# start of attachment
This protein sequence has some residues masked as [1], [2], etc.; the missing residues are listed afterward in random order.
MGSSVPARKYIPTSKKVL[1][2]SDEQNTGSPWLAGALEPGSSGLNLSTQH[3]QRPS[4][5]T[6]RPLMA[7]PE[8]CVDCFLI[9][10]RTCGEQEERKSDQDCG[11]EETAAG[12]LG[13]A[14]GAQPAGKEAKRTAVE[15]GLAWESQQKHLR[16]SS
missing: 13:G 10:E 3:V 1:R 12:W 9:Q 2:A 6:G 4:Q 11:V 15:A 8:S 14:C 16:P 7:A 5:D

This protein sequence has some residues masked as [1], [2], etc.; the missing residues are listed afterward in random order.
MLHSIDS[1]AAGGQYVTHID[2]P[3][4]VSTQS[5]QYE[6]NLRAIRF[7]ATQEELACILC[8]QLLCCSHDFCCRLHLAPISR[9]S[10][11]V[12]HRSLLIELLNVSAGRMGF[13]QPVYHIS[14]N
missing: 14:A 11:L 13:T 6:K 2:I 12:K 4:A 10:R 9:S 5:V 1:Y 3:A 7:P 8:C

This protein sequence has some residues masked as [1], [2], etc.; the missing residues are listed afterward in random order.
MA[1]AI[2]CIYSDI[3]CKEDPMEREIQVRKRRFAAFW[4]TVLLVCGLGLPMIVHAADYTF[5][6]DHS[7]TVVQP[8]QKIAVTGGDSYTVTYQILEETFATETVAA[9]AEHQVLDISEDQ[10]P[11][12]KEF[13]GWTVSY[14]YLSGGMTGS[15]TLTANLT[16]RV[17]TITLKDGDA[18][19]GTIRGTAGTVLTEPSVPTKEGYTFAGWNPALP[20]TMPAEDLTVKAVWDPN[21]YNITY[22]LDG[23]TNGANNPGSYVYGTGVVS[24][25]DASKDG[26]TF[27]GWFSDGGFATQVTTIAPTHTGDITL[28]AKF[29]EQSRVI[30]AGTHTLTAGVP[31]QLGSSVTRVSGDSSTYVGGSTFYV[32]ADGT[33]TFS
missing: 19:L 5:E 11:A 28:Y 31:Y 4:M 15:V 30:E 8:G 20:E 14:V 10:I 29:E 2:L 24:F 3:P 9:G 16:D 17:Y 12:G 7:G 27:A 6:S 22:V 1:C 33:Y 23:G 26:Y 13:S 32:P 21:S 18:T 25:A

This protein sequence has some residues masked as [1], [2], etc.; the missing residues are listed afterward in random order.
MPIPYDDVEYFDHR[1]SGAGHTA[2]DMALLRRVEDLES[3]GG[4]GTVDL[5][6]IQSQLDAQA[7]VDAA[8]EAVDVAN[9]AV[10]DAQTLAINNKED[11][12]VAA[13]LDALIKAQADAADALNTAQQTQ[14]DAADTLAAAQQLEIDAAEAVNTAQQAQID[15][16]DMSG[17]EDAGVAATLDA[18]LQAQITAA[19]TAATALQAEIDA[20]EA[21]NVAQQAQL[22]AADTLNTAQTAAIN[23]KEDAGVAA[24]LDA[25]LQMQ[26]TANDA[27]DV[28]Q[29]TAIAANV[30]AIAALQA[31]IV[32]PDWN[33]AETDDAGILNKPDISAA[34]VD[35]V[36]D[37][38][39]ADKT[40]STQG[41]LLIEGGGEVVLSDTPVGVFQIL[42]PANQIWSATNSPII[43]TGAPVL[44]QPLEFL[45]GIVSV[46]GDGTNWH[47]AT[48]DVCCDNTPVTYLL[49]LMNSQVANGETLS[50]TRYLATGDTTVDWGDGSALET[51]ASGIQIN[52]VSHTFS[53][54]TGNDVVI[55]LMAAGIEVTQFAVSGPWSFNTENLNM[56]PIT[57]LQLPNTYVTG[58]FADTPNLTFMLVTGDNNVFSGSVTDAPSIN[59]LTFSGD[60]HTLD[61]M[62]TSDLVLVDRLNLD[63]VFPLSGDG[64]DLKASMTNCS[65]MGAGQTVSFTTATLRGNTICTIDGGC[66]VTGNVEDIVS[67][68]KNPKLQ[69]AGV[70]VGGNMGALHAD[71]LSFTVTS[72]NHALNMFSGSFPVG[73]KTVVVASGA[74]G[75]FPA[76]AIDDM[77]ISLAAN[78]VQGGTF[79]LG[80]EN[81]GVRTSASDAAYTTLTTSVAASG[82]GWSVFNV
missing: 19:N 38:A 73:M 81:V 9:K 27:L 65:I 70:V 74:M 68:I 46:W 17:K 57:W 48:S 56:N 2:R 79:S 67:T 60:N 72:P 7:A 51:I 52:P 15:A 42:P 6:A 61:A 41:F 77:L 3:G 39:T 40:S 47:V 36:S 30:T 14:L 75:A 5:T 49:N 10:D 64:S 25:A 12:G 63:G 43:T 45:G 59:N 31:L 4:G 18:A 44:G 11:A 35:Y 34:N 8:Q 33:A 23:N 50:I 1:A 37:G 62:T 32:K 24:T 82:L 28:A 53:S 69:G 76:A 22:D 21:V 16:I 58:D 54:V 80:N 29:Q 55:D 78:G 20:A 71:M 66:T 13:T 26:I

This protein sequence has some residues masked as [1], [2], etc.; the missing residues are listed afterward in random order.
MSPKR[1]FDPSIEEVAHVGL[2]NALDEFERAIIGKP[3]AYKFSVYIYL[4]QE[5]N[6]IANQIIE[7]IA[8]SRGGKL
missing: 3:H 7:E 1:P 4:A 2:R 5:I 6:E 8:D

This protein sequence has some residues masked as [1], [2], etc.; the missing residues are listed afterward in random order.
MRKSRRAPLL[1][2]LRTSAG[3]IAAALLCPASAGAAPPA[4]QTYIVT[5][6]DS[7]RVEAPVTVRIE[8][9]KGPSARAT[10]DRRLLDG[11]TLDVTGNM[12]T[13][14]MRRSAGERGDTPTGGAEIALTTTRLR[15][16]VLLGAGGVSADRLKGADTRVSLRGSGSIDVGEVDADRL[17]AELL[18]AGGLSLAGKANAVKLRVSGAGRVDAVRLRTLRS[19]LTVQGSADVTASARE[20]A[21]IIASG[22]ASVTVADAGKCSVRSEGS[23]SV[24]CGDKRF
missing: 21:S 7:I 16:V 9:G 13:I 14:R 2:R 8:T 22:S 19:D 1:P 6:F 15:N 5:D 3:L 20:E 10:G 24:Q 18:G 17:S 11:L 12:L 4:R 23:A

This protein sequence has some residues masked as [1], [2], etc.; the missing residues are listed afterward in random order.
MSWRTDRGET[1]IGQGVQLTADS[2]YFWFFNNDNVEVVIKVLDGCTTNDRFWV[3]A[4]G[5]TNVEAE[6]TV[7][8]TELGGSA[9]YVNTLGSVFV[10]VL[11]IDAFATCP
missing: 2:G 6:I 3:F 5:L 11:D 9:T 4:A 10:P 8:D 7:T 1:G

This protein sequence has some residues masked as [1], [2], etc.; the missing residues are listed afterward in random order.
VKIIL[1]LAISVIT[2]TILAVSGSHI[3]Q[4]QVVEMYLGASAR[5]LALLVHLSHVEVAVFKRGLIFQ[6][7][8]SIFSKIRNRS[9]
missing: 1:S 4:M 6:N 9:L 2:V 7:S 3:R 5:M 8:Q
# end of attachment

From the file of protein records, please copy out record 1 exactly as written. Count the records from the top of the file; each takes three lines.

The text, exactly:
This protein sequence has some residues masked as [1], [2], etc.; the missing residues are listed afterward in random order.
MGSSVPARKYIPTSKKVL[1][2]SDEQNTGSPWLAGALEPGSSGLNLSTQH[3]QRPS[4][5]T[6]RPLMA[7]PE[8]CVDCFLI[9][10]RTCGEQEERKSDQDCG[11]EETAAG[12]LG[13]A[14]GAQPAGKEAKRTAVE[15]GLAWESQQKHLR[16]SS
missing: 13:G 10:E 3:V 1:R 12:W 9:Q 2:A 6:G 4:Q 11:V 15:A 8:S 14:C 16:P 7:A 5:D